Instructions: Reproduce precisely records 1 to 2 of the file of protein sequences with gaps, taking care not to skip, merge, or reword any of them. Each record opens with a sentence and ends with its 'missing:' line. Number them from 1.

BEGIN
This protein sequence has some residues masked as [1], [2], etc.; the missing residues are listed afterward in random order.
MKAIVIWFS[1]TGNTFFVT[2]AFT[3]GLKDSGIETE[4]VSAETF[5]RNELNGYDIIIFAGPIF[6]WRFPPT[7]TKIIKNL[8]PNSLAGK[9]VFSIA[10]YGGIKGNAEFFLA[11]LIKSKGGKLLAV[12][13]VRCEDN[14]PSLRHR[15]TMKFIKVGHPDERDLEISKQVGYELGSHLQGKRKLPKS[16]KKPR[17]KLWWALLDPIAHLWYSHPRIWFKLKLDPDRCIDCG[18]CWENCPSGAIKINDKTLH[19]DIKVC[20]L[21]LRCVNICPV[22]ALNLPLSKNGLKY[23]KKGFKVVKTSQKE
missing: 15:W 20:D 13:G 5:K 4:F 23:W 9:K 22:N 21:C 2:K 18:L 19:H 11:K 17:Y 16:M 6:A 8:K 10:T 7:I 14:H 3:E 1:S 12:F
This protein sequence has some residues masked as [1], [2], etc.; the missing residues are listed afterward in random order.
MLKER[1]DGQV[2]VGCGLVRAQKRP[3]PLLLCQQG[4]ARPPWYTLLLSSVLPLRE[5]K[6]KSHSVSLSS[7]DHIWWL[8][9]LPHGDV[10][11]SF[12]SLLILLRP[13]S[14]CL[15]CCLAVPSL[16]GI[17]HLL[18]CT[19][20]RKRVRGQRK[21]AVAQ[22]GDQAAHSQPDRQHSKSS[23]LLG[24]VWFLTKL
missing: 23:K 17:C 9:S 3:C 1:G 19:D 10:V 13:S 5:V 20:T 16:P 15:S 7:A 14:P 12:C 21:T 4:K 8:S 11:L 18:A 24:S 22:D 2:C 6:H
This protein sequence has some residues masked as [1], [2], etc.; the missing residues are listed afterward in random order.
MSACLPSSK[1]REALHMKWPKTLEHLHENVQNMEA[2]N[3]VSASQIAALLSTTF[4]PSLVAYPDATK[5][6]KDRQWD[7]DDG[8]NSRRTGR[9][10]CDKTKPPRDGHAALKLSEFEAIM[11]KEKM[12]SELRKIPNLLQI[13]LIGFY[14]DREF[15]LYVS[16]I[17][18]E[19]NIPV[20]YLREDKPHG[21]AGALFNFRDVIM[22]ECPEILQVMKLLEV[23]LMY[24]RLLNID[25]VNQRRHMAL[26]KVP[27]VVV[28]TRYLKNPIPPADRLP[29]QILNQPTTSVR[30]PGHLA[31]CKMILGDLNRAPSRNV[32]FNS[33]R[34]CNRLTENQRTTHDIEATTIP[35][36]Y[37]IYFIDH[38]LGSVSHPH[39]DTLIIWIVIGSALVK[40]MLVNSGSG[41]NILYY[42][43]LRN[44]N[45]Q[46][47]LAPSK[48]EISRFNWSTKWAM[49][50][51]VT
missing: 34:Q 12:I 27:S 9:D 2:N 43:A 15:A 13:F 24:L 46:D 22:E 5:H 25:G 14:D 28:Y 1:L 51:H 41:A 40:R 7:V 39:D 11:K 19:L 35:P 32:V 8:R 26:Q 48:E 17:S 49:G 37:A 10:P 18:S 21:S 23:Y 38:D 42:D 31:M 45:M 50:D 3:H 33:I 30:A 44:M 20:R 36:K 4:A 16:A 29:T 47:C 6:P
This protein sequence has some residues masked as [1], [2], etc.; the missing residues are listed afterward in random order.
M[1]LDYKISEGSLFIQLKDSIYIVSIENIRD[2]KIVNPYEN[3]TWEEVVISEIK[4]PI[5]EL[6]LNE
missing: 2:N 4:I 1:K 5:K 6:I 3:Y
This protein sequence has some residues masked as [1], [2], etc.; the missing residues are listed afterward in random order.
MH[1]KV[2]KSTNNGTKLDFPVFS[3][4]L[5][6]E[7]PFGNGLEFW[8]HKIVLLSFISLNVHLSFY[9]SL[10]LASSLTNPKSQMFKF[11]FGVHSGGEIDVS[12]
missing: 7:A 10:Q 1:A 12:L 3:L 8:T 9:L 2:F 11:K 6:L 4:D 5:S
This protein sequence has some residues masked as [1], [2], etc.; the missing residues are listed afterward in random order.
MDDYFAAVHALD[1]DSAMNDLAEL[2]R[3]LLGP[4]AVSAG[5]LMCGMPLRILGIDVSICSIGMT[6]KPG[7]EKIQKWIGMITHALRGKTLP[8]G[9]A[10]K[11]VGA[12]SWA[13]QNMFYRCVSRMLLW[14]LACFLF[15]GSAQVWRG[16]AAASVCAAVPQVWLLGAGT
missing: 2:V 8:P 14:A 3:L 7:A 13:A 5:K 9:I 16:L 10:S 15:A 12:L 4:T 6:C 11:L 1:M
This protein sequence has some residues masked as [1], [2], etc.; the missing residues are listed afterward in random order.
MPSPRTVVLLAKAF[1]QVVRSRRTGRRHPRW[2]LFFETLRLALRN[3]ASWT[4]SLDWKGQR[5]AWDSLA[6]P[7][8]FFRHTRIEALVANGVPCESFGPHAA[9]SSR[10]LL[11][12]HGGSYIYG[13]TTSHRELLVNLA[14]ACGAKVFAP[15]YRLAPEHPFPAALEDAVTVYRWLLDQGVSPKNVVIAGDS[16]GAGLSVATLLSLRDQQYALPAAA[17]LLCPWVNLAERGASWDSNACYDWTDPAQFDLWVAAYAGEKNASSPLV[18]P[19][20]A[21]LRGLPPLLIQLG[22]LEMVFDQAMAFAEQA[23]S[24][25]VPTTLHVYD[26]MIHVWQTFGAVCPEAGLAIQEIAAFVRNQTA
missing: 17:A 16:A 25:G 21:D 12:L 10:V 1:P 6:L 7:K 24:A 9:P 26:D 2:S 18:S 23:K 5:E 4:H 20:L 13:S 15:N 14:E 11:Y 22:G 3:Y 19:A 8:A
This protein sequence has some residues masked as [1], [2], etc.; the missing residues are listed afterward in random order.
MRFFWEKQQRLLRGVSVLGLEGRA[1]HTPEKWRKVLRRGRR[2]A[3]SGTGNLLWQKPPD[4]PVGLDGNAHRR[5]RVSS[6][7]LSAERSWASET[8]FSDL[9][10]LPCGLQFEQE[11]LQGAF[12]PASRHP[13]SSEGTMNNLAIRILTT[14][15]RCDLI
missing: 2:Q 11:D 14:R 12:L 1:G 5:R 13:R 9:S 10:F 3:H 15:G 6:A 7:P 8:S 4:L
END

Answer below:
This protein sequence has some residues masked as [1], [2], etc.; the missing residues are listed afterward in random order.
MKAIVIWFS[1]TGNTFFVT[2]AFT[3]GLKDSGIETE[4]VSAETF[5]RNELNGYDIIIFAGPIF[6]WRFPPT[7]TKIIKNL[8]PNSLAGK[9]VFSIA[10]YGGIKGNAEFFLA[11]LIKSKGGKLLAV[12][13]VRCEDN[14]PSLRHR[15]TMKFIKVGHPDERDLEISKQVGYELGSHLQGKRKLPKS[16]KKPR[17]KLWWALLDPIAHLWYSHPRIWFKLKLDPDRCIDCG[18]CWENCPSGAIKINDKTLH[19]DIKVC[20]L[21]LRCVNICPV[22]ALNLPLSKNGLKY[23]KKGFKVVKTSQKE
missing: 15:W 20:D 13:G 5:K 4:F 23:W 9:K 22:N 21:C 2:K 18:L 19:H 11:K 17:Y 16:M 6:A 8:K 10:T 7:I 14:H 3:E 1:S 12:F
This protein sequence has some residues masked as [1], [2], etc.; the missing residues are listed afterward in random order.
MLKER[1]DGQV[2]VGCGLVRAQKRP[3]PLLLCQQG[4]ARPPWYTLLLSSVLPLRE[5]K[6]KSHSVSLSS[7]DHIWWL[8][9]LPHGDV[10][11]SF[12]SLLILLRP[13]S[14]CL[15]CCLAVPSL[16]GI[17]HLL[18]CT[19][20]RKRVRGQRK[21]AVAQ[22]GDQAAHSQPDRQHSKSS[23]LLG[24]VWFLTKL
missing: 23:K 17:C 9:S 3:C 1:G 19:D 10:V 13:S 5:V 20:T 16:P 15:S 7:A 14:P 12:C 21:T 4:K 8:S 11:L 18:A 24:S 22:D 2:C 6:H